Instructions for Fast Beam Simulations

Simulation of a Narrow Band Filter Response in a Fast Optical Beam

Narrow band interference filters (FWHM <=100 Angstroms) working in a fast beam normally have a blue-shifted transmission curve from that produced in a parallel or near-parallel beam. The amount of the wavelength shift can be as much as ~20A for the f/3.1 KPNO 4-Meter Prime Focus. Since the wavelength shift depends on the filter design, the thickness of the materials used and their index, there is no simple way to predict the blue-shifted profile. To simulate the response,  George Jacoby has written a simulation program to calculate an estimated profile.

Data needed for a simulation:

  1. Telescope optical parameters: f-ratio to be simulated and the ratio of the diameters of the primary and secondary mirrors. For the 4-meter use f/3.1 and a mirror ratio of  0.4 .
  1. Ten passband scans of the filter at tilts of 0, 2, 3, 4, 5, 6, 7, 8, 9, and 10 degrees.  The scans can be made on the NOAO Perkin-Elmer Lambda 9 Spectrophotometer using a special carrier for tilting the filter. The scans should be with a slit width of 0.2-0.5nm and a data sampling of 1-5 Angstroms and all the scans need to cover the exact same wavelength region.  All raw data files from the Lambda 9 (.spa files) must be reduced with the RFD program on the Filter Lab computer. Note that the reduced data files are text files with no extension.  Here is a sample of the family of curves at different tilt angles. The left-most curve is for a 10 degree tilt.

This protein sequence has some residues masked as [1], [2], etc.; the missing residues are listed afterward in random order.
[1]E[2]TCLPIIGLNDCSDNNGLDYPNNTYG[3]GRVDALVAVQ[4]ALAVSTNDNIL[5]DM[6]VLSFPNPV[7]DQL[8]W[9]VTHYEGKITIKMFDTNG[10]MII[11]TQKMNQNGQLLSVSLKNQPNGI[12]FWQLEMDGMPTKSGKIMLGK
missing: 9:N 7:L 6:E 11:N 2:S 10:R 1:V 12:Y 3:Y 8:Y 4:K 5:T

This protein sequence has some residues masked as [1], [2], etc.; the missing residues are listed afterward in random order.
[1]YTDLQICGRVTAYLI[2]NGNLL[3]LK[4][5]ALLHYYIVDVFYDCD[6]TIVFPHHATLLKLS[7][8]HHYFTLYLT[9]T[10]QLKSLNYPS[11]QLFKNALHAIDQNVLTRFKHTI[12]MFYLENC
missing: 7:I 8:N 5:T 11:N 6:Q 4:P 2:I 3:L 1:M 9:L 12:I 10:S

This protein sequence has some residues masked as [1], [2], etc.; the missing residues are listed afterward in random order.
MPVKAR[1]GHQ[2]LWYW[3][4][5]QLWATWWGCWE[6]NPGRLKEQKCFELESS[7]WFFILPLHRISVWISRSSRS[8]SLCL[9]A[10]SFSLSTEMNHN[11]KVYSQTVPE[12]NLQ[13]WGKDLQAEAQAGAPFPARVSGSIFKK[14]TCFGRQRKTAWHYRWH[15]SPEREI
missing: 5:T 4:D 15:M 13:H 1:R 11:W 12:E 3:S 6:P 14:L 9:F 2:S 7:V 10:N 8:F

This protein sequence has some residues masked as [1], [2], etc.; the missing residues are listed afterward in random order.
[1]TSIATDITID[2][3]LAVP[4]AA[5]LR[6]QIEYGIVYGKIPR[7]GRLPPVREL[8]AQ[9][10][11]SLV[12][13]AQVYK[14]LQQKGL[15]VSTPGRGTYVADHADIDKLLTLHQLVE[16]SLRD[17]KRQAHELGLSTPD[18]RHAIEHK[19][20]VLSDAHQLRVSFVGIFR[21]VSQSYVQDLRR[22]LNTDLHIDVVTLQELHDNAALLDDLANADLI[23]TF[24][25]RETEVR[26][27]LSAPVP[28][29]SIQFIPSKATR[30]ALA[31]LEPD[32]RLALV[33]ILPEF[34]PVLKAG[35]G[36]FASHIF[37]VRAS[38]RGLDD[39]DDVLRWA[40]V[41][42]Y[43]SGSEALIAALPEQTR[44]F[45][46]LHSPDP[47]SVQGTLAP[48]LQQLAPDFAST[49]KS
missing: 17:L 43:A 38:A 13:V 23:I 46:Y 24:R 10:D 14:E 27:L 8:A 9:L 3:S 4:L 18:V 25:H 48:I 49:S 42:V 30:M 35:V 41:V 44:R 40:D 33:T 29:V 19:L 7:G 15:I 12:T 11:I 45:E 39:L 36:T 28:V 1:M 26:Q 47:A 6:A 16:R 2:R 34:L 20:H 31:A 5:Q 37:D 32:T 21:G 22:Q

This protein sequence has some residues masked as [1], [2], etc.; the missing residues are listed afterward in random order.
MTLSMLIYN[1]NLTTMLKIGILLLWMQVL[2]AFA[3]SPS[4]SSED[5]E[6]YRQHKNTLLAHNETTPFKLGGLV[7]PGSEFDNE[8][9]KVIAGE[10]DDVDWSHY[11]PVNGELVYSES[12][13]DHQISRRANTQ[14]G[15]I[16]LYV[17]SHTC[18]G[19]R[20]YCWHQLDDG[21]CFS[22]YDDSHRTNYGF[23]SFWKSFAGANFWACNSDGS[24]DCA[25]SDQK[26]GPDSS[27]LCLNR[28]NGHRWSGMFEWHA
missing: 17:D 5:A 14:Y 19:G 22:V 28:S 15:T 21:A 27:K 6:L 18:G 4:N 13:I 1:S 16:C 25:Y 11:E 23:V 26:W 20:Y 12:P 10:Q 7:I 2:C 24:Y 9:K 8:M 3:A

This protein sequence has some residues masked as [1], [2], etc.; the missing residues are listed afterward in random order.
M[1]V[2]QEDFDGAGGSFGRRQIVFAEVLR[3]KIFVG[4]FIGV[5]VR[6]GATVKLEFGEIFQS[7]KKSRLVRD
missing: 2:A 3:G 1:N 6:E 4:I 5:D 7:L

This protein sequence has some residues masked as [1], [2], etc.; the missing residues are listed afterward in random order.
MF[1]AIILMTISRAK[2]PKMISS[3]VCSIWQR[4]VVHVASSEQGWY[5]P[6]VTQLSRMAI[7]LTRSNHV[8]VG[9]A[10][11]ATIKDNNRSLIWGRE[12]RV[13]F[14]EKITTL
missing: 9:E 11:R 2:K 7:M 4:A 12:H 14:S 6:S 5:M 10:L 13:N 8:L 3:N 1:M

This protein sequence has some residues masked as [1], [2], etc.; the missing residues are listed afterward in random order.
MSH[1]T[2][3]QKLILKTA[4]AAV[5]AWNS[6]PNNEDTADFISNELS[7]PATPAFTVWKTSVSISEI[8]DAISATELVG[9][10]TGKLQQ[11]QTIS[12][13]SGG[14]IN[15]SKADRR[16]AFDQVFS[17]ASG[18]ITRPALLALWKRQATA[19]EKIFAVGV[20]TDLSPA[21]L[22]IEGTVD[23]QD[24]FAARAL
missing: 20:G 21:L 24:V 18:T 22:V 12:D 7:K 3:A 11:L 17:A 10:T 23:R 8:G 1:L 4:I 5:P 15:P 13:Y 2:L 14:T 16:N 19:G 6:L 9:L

To run a sample simulation:

  1.   Logon to gemini  and cd to  /ftp/pub/deveny/sample.
  2.   Note the ten tilt data files NR823*D and the input file list NR823.tlt
  3.   Run the program by typing "filt" using the file list NR823.tlt as input

  Supply a name for the results file and compare it to the expected results in  NR823sim.txt
Here is a plot of the final simulated profile.


To run your data:

  1. Logon to gemini and ftp your data files to /ftp/pub/deveny
  2. Create a data file list and run "filt".

Updated on May 7, 2021, 8:07 am